]
      }
    ]
  })
}

trail: CloudTrail.Trail.new {
  name: "trail",
  includeGlobalServiceEvents: True,
  isMultiRegionTrail: True,
  targetBucket: bucket,
  region: AWS.Us-east-1,
  enableLogging: True,
  enableLogFileValidation: True,
  logGroup: logGroup,
  cloudWatchLogsRole: IAM.Role.external("CloudWatchLogsRole")
}

logGroup: Logs.LogGroup.new {
  name: "loggroup",
  retentionInDays: 30,
  encryptionKey: KMS.Key.external("86d67225-5385-412c-9a4e-cec4823f341f", AWS.Us-east-1),
  region: AWS.Us-east-1
}

(Download NISTAccountFixed.lw here.)

Now if we try lwc NISTAccountFixed.lw, we’ll see that the composition passes validation and successfully compiles, returning without output.

Use Case: Excluding or Including Specific Validations From a Library

Step 1: Select Compliance Standard

In some cases, it may be unnecessary or undesirable to adopt every validation in a compliance standard. Perhaps you don’t use a particular AWS region, so you want to remove the CIS validation that requires CloudTrail to be enabled in all regions. On the other hand, your infrastructure might not need to adhere to HIPAA, but some of HIPAA’s regulations might still align with your company’s policies. In this case, you may want to collect the most relevant validations in a single library.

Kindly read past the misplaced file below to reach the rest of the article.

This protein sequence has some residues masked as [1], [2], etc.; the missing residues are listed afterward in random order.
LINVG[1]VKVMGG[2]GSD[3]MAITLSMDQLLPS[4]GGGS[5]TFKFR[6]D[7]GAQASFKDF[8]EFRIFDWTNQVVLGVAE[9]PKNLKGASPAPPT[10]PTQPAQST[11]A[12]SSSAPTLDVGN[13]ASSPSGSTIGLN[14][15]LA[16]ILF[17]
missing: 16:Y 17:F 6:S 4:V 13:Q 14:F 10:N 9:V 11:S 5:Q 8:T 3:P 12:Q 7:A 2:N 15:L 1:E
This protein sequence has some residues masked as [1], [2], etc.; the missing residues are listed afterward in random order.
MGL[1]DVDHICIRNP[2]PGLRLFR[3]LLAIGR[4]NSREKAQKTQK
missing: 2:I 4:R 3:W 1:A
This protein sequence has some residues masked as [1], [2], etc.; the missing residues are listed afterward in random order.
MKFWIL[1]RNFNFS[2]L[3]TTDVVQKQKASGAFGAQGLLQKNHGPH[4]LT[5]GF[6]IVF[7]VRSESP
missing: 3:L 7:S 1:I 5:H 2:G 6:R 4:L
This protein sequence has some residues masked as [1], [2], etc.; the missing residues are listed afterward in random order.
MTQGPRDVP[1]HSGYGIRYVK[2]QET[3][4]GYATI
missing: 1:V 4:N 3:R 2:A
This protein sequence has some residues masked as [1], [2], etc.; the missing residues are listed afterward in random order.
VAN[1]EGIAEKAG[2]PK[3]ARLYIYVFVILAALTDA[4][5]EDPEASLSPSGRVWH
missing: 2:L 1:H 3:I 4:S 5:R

So, if you want to customize the Compliance Suite, you can do so easily by making a copy of one of the libraries and adding or removing just the validations you want.

Let’s start by looking at the Fugue.Compliance.CIS library.

Note: For the sake of clarity we refer to the CIS AWS Foundations Benchmark generically as a “standard.” This enables us to reference compliance standards more broadly (NIST, HIPAA, etc.) and simplify the terminology when we’re talking about functionality that may apply to the CIS Benchmark or other compliance standards.

Step 2: Copy and Customize Library (Optional)

Before we do anything else, we make a copy of Fugue.Compliance.CIS so we can modify it safely. We’ll name the file CustomComplianceSuite.lw:

cp /opt/fugue/lib/Fugue/Compliance/CIS.lw CustomComplianceSuite.lw

On Windows:

C:\Program Files\Fugue\lib\Fugue\Compliance\CIS.lw CustomComplianceSuite.lw

Go ahead and open CustomComplianceSuite.lw in your favorite text editor. In the Ludwig file, you’ll find some more detailed information that will be useful in customizing your library.

At the top is a description of the library, followed by a list of validations in it that require additional parameters, followed by explicit exports, internal details, an import list, and finally the validation references.

Each section of validation references is organized by service. Let’s look at the Validations for Fugue.AWS.EC2.Compliance section:

################################################################################
# Validations for Fugue.AWS.EC2.Compliance
################################################################################

import Fugue.AWS.EC2.Compliance

validate Fugue.AWS.EC2.Compliance.iamRolesUsedAWSResourceAccess {
  references: ["CIS_1-21"],
}

validate Fugue.AWS.EC2.Compliance.vpcLoggingEnabled {
  references: ["CIS_2-9"],
}

validate Fugue.AWS.EC2.Compliance.noIngressFromAnywhereToPort22 {
  references: ["CIS_4-1"],